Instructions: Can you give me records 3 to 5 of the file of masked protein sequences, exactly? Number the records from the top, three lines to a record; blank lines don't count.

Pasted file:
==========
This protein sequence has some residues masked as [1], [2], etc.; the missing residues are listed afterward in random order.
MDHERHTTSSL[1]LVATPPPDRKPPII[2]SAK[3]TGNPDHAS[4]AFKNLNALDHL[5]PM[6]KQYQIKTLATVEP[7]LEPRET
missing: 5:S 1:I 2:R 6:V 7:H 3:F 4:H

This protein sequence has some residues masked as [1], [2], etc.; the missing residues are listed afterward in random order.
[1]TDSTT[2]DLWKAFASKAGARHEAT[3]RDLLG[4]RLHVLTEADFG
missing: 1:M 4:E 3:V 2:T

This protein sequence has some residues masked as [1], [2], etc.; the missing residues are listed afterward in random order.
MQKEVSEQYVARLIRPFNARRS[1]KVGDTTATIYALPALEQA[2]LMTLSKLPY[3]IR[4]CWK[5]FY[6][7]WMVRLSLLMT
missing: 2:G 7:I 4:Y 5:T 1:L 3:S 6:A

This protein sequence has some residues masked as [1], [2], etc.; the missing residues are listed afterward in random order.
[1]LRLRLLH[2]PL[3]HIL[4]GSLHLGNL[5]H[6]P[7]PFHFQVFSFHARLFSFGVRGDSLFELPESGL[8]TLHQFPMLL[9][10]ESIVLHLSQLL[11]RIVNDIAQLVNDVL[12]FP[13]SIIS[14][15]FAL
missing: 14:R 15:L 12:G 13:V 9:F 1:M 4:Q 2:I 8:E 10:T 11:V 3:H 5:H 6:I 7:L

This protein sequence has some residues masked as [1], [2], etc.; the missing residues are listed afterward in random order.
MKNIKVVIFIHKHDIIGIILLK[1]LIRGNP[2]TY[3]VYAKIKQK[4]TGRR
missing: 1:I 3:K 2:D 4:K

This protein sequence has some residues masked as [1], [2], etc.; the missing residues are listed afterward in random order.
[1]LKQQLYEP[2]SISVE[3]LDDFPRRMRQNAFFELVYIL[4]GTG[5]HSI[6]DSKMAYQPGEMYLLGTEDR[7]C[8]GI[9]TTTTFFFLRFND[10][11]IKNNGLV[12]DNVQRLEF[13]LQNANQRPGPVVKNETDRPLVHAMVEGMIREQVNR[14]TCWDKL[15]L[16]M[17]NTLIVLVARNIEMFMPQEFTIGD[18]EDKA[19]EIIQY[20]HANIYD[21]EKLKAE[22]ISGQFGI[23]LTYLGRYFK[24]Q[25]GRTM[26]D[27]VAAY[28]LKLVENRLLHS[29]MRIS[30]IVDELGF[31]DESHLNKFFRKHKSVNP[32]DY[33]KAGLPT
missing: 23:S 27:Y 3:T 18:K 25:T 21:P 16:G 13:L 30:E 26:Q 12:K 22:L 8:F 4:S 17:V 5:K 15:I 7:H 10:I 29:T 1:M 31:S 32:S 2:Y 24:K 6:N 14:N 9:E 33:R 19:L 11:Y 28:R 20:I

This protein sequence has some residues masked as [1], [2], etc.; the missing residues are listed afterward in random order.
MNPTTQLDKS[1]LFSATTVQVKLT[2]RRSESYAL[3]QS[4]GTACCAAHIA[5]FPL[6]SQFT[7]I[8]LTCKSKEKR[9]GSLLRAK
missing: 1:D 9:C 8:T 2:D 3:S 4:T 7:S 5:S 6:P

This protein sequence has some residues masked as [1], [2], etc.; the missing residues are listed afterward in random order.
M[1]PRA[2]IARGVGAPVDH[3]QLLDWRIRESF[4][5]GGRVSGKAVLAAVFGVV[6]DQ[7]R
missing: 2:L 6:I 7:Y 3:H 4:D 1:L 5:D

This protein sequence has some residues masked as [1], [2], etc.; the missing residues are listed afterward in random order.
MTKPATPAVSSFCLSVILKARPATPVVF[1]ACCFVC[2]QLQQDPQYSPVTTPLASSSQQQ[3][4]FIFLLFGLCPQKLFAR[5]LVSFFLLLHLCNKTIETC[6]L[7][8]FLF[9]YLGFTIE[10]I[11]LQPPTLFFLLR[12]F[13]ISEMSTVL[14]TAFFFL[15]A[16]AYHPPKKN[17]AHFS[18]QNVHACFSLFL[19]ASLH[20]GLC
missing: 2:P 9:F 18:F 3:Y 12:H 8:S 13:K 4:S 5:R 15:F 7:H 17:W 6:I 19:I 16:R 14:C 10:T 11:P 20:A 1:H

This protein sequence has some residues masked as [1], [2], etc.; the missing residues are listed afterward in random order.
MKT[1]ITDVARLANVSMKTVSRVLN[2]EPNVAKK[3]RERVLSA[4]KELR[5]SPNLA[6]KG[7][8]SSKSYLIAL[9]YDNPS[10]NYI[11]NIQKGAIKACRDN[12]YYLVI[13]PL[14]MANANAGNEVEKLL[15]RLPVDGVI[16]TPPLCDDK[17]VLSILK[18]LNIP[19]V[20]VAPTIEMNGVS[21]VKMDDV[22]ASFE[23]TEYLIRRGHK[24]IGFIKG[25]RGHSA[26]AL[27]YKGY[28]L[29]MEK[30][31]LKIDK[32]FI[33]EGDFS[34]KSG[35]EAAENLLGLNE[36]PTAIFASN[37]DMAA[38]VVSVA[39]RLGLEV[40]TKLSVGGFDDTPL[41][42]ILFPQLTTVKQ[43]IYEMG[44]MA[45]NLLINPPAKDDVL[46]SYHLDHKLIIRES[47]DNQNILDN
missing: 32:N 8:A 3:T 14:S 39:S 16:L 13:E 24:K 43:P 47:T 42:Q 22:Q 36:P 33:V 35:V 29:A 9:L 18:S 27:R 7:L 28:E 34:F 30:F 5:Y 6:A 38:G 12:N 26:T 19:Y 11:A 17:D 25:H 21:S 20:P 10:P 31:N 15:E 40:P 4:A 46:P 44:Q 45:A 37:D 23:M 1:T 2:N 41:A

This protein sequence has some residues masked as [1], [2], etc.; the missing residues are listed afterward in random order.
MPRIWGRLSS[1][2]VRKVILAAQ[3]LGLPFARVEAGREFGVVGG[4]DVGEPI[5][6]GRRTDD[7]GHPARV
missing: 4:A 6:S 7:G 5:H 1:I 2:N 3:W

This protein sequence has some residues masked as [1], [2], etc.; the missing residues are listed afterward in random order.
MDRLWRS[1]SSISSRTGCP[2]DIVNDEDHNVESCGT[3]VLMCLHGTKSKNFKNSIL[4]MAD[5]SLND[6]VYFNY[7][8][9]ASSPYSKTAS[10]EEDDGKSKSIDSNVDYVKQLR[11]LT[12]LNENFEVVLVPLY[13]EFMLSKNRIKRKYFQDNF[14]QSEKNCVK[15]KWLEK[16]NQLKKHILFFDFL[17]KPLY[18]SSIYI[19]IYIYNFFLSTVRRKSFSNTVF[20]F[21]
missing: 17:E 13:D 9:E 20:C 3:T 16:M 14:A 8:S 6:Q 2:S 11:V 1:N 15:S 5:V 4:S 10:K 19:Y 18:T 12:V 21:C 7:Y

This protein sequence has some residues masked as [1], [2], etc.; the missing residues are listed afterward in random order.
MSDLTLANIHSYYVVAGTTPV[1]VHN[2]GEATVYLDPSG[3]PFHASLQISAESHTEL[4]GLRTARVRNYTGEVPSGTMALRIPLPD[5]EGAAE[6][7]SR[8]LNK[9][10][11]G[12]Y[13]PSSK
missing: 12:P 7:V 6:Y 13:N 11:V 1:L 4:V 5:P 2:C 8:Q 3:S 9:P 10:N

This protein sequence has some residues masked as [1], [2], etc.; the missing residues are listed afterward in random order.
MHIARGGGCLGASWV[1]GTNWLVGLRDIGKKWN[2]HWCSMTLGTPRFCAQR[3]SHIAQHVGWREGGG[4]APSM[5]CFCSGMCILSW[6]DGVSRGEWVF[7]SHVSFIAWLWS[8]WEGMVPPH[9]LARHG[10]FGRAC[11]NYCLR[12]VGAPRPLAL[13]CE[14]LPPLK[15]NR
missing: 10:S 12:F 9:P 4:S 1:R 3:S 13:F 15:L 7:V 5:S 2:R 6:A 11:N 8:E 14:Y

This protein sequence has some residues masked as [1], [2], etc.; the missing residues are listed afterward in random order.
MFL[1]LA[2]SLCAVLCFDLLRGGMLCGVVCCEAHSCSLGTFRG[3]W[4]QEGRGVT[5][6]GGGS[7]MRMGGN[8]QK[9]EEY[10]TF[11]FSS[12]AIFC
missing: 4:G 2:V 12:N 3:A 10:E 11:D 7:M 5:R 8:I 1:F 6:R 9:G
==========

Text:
This protein sequence has some residues masked as [1], [2], etc.; the missing residues are listed afterward in random order.
MQKEVSEQYVARLIRPFNARRS[1]KVGDTTATIYALPALEQA[2]LMTLSKLPY[3]IR[4]CWK[5]FY[6][7]WMVRLSLLMT
missing: 2:G 7:I 4:Y 5:T 1:L 3:S 6:A

This protein sequence has some residues masked as [1], [2], etc.; the missing residues are listed afterward in random order.
[1]LRLRLLH[2]PL[3]HIL[4]GSLHLGNL[5]H[6]P[7]PFHFQVFSFHARLFSFGVRGDSLFELPESGL[8]TLHQFPMLL[9][10]ESIVLHLSQLL[11]RIVNDIAQLVNDVL[12]FP[13]SIIS[14][15]FAL
missing: 14:R 15:L 12:G 13:V 9:F 1:M 4:Q 2:I 8:E 10:T 11:V 3:H 5:H 6:I 7:L

This protein sequence has some residues masked as [1], [2], etc.; the missing residues are listed afterward in random order.
MKNIKVVIFIHKHDIIGIILLK[1]LIRGNP[2]TY[3]VYAKIKQK[4]TGRR
missing: 1:I 3:K 2:D 4:K